Makoto Fujimura. The Tears of Christ.
Falsely accused and condemned to death, You, the Word made flesh through whom all was created, didn’t defend Yourself but remained silent, standing with noble courage and compassion, rooted in a goodness far more profound than the absurdity of Your suffering and death. Words would have been a distraction. Your silence kept Your mind and heart anchored in the heart of Your Father. Your silence spoke creative and re-creative words into history, enabling a far greater good. Your silence revealed the mystery of eternity.
I watch with the crowd as the soldiers strip You, put a scarlet cloak around You, and twist thorns into a crown they put on Your head. They shove a reed into Your hand and mockingly kneel at Your precious blood-stained feet saying, “Hail, King of the Jews.” They spit on You and strike You on the head, jamming the thorns deeper into Your scalp. Then they nail You, the Holy One, naked to a cross.
The glory of God burst through precisely when You were most victimized. Had the cross been imposed upon You against Your will, it would have been a slaying and not a sacrifice. Your acceptance of it in loving obedience to Your Father made love visible, the atonement adequate, and the agony bearable. Stretched out on the cross, You turned toward the universe with utter forgiveness. Pierced and broken, You looked down through bloody tears as Your dearest friends ran away and Your Father slowly withdrew His Presence, shredding Your tender heart—leaving You utterly alone.
There’s something so disturbing about the cross that it demands I make a choice. I either step toward it or away from it; the one thing I can’t do is walk away neutral. The cross, the life-giving event for all time and eternity, in its absurd splendor, doesn’t leave that option open to me. Willingly and mysteriously, You drew my burdens and the sufferings of all humanity into Your precious bloodied body that holy day.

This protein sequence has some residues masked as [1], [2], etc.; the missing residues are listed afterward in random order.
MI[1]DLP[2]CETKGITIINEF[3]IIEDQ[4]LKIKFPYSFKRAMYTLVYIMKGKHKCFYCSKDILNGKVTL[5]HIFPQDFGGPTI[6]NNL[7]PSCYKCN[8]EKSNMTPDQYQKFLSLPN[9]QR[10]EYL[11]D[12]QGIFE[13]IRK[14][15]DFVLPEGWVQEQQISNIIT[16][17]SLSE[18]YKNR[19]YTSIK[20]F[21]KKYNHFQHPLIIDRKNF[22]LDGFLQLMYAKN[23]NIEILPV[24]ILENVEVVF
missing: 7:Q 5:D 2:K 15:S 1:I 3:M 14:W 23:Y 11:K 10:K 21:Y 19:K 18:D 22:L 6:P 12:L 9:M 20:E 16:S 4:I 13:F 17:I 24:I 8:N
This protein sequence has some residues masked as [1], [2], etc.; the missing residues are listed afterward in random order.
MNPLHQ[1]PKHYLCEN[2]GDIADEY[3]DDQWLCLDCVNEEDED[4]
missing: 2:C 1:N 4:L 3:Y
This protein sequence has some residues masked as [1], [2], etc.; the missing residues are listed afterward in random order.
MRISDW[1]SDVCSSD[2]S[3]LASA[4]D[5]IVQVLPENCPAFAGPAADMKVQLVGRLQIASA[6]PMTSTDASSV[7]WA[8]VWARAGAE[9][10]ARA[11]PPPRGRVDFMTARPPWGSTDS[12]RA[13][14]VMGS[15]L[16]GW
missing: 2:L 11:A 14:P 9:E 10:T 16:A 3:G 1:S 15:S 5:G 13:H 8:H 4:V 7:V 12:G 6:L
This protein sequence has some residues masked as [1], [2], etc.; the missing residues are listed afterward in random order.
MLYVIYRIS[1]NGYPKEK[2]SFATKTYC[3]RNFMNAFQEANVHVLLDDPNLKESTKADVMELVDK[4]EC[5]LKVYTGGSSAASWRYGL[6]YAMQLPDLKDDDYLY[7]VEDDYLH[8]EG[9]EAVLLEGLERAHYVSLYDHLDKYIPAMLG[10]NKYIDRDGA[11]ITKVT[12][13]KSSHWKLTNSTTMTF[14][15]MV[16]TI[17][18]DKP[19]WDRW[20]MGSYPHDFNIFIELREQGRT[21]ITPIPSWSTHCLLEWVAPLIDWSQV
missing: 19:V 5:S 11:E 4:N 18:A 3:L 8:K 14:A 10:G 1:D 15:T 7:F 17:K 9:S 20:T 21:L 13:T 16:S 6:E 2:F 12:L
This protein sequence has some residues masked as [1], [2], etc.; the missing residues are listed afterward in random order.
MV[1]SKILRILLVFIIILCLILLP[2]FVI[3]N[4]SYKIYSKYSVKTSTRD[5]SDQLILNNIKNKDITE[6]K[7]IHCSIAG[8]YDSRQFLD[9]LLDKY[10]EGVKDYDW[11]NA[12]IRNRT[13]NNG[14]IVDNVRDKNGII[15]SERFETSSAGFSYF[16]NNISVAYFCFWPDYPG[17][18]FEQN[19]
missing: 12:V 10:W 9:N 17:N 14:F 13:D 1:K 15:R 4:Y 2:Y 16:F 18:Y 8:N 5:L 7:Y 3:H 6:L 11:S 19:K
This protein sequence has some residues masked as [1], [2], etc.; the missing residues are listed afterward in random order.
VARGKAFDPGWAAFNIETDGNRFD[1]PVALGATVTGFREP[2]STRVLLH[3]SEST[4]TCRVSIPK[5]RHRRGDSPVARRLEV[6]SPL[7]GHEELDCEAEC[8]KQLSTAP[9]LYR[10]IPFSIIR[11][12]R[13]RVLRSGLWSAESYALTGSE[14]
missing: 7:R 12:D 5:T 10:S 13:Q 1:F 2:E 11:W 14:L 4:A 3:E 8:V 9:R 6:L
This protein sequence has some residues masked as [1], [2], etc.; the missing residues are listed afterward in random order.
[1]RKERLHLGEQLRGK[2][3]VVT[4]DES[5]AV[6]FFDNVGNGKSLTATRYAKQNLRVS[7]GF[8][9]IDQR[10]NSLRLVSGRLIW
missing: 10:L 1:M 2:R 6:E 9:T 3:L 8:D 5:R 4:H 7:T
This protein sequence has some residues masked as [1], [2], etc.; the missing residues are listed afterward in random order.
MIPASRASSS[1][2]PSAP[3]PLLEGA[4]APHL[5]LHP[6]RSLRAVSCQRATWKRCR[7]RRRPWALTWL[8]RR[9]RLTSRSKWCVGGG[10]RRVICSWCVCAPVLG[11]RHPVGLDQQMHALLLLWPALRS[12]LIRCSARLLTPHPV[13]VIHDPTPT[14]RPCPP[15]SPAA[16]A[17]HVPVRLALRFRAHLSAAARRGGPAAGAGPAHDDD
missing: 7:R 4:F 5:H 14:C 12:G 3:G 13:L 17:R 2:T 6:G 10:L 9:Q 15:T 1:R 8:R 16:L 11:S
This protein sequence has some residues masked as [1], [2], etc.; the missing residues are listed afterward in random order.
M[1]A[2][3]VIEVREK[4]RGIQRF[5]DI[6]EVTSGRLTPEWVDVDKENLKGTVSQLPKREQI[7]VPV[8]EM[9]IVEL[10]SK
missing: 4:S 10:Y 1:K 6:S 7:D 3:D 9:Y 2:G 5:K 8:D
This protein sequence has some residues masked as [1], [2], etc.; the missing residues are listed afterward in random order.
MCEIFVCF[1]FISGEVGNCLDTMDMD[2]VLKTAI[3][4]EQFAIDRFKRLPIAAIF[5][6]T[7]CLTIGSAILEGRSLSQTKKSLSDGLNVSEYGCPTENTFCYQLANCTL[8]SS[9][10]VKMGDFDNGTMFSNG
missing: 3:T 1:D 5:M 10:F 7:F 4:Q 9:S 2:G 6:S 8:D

I stumble under the weight of my own cross, but when I choose to look up at Yours, I remember You took all of my sins, all of my sickness, loneliness, and loss, all of my betrayals and painful relationships, and held them in Your precious body as they nailed You there. In deepest gratitude then, I choose to pick up my cross again and follow You in deep silence with sober joy wherever You take me. It is a difficult and often disturbing choice that I will have to make over and over again, but by merging my cross with Yours, my burden lightens and loses its absurdness. It is still painful, but it becomes something new.
Oh, Good Jesus,
I try the letting go,
to understand my weakness,
to trust You in my darkness,
to make room for Your grace to heal.
Yet there is no return,
only the echo of my own crying.
It seems I, too, with You,
am caught between the nails.
Come to me, all you who are weary and burdened, and I will give you rest. Take my yoke upon you and learn from me, for I am gentle and humble in heart, and you will find rest for your souls. For my yoke is easy and my burden is light.1
The acceptance of Your yoke, made in the absence of understanding or certain knowledge, has set me free and moved me towards peace—that deep disposition of the heart that comes from humility and the willingness to remain silent, letting go of my oppressive need to be right in my own eyes and the eyes of others. Compassionate peace is the foundation of my ability to stand with You at the fearful edge, under the cross, in the cross, with the world, in the suffering, and dare to believe that, through sacrificial silence and deep acceptance, there is a peaceful alternative.
Oh, Good Jesus,
in this holy place of crucifixion,
broaden the boundaries of my heart.
Soften the hard places that
defend, define and deny.
Teach my heart to love.
Make it a refuge for others
who, too, are caught
between the nails.
A Further Word from Betty
Many, many people come to the altar, but few find their way to the foot of the cross. Only John the beloved and the three Marys were there when our Lord was crucified—fear had scattered the rest. Jesus leads us to the foot of the cross, and then we are drawn into the cross. There we die to all that is false and become one with Him. When we pass through the cross, our hearts are softened by a profound compassion that embraces the whole world. We have finally passed through ourselves and transcended the things of the world that would keep us in bondage.The Hidden Life Awakened pp 214-215